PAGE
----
Moplaco has both its own plantations and monitors the Ethiopia Commodity Exchange (ECX), which was established in 2008. Now 90% of the coffee produced in the country passes through the exchange. There specialists and byuers taste it and evaluate its qualities and flavor characteristics. Through this exchange, even very small producers have an access to foreign buyers. And farms like Moplaco, which are the first to notice high-quality green beans and offer a fair price to its producers, are the bridge between these coffees and the world.

In Moplaco they believe in giving back to the local community. The farm supports two schools in the areas where its plantations are located – in Yirgacheffe, is the Adame school and in Sidamo, is the Segera school. For both, the farm accepts donations to pay for school supplies, uniforms, and even running water. 1,200 students attend daily the Segera school.

Moplaco also organizes barista courses and trainings for women from its community. They do this because women are the majority of the workforce in the coffee industry in Ethiopia. By improving their skills, the farm gives them a chance for a better life through professional realization.

Do you remember the amazing flavors of Ethiopia Yirgacheffe, Ethiopia Hambela, Ethiopia Shakiso, Ethiopia Guji Uraga, and now Ethiopia Guji Odo Shakiso… all of them came to us from Moplaco.

Dabov + Cup of Excellence Ethiopia – more specialty coffee and a special connection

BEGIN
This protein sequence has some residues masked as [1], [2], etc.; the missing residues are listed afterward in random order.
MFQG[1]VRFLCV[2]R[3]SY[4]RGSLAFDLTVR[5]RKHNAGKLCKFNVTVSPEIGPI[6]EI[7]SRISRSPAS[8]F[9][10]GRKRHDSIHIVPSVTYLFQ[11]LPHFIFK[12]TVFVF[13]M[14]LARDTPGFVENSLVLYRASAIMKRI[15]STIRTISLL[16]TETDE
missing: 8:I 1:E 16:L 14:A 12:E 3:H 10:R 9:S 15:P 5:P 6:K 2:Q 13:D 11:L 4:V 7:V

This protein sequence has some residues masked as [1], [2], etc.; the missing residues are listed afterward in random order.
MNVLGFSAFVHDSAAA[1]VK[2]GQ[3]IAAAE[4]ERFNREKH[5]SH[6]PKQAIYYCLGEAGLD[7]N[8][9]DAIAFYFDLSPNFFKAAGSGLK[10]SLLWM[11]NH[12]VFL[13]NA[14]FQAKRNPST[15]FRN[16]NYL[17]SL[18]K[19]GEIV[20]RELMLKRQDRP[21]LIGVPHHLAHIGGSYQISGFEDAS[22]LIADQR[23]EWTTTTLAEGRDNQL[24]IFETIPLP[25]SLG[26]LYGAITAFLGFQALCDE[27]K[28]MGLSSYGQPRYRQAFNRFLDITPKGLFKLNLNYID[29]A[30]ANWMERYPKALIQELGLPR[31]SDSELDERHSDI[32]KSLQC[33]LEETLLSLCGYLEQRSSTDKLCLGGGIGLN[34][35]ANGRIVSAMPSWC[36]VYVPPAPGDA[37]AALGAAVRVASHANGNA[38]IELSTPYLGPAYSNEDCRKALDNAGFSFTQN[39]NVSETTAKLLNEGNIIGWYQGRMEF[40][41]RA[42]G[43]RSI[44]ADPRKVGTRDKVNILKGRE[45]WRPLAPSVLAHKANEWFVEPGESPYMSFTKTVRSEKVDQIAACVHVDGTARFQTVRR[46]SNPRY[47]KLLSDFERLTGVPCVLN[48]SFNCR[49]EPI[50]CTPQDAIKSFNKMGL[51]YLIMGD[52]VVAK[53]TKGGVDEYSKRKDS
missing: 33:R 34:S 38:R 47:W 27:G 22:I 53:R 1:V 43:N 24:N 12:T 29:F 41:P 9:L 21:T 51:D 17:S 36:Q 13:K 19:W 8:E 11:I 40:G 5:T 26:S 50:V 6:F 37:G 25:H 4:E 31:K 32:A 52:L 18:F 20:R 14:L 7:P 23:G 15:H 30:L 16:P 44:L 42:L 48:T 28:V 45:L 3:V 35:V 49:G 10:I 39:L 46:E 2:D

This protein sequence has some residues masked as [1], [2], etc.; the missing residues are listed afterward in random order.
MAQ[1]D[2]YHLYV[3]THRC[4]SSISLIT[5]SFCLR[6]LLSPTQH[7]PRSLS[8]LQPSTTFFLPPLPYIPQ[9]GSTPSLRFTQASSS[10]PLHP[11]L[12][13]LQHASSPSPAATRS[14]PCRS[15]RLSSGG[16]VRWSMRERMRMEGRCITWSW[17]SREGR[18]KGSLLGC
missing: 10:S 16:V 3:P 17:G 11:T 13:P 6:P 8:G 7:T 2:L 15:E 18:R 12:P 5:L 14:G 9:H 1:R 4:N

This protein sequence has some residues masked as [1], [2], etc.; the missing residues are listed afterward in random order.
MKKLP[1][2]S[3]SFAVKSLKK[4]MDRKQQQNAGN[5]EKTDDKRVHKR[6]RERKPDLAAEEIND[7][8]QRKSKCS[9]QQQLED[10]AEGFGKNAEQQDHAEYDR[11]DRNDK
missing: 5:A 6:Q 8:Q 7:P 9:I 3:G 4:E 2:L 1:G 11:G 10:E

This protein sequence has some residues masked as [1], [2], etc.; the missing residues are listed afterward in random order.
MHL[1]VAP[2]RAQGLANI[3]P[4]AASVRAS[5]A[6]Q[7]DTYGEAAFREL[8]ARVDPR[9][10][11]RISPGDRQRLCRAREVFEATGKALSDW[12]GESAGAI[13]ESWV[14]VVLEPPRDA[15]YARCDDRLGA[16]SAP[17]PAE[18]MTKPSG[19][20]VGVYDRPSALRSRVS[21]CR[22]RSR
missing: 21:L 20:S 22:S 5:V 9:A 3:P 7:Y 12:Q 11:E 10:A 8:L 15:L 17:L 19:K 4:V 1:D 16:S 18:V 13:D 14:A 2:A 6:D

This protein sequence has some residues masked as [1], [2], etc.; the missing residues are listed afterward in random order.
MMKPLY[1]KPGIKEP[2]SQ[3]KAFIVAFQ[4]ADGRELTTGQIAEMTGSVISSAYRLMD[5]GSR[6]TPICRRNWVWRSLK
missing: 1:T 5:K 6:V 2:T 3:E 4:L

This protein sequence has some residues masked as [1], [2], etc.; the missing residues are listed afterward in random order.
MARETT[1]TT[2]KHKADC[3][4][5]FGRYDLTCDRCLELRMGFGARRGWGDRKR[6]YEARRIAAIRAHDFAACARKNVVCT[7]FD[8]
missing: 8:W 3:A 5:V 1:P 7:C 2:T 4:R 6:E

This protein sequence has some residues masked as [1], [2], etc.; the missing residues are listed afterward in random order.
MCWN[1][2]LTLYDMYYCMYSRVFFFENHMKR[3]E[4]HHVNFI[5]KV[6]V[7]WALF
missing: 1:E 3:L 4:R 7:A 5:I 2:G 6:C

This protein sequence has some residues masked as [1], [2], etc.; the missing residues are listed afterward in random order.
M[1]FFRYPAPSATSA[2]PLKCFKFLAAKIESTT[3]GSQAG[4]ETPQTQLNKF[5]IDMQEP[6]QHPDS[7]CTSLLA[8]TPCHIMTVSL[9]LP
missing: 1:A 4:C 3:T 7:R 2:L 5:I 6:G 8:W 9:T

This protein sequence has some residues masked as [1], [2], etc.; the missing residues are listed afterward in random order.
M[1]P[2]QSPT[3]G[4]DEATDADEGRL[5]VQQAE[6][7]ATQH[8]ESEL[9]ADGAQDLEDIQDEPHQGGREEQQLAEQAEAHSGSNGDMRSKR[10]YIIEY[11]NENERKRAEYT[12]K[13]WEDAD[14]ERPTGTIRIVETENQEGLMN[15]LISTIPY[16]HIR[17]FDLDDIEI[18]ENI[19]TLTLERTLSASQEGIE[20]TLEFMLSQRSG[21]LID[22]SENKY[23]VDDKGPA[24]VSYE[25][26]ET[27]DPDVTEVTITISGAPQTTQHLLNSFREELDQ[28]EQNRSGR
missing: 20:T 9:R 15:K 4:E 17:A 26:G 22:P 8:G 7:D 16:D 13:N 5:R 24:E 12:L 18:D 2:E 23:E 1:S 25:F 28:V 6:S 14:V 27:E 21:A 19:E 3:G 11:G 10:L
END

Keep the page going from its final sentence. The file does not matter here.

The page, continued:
Due to the pandemic, our coffee hunter Jordan Dabov was unable to visit Ethiopia last year. But we have given you the unique chance to taste the 28 coffee finalists in the first Ethiopian Cup of Excellence! Do you remember that it took place despite the complicated situation and remote cupping sessions of the finalists’? The members of the jury cupped in their own roasteries and laboratories around the world! We hope that the fact that the amount of $ 1,348,690 in online auction revenue improved the record of the El Salvador COE auction in 2011, when $ 830,245 was gathered, will encourage even more farmers to step on the difficult path of specialty coffee.

And you can learn more about COE Ethiopia and 28 interesting facts about Ethiopian coffee from our article.

Dabov + Project Origin

Ona Coffee owner and 2015 barista champion Sasha Sestic is the creator of Project Origin. At Project Origin they work directly with famers. Furthermore, they choose to work with farmers, exporters, and cooperatives with a positive attitude towards sustainability. They build relationships all over the world, source great coffees, and also experiment, research and share knowledge about improving farming practices in order to keep pushing quality standard higher. From each bag or box of coffee they sell, they allocate money to the Project Origin Fund. The money is used to facilitate a variety of project in the different countries they work in. They use these funds in the communities or farms they work with in any number of ways. And we have brought to you Ethiopia Cochere in 2016 from the Kochere farm in the Yirgacheffe region.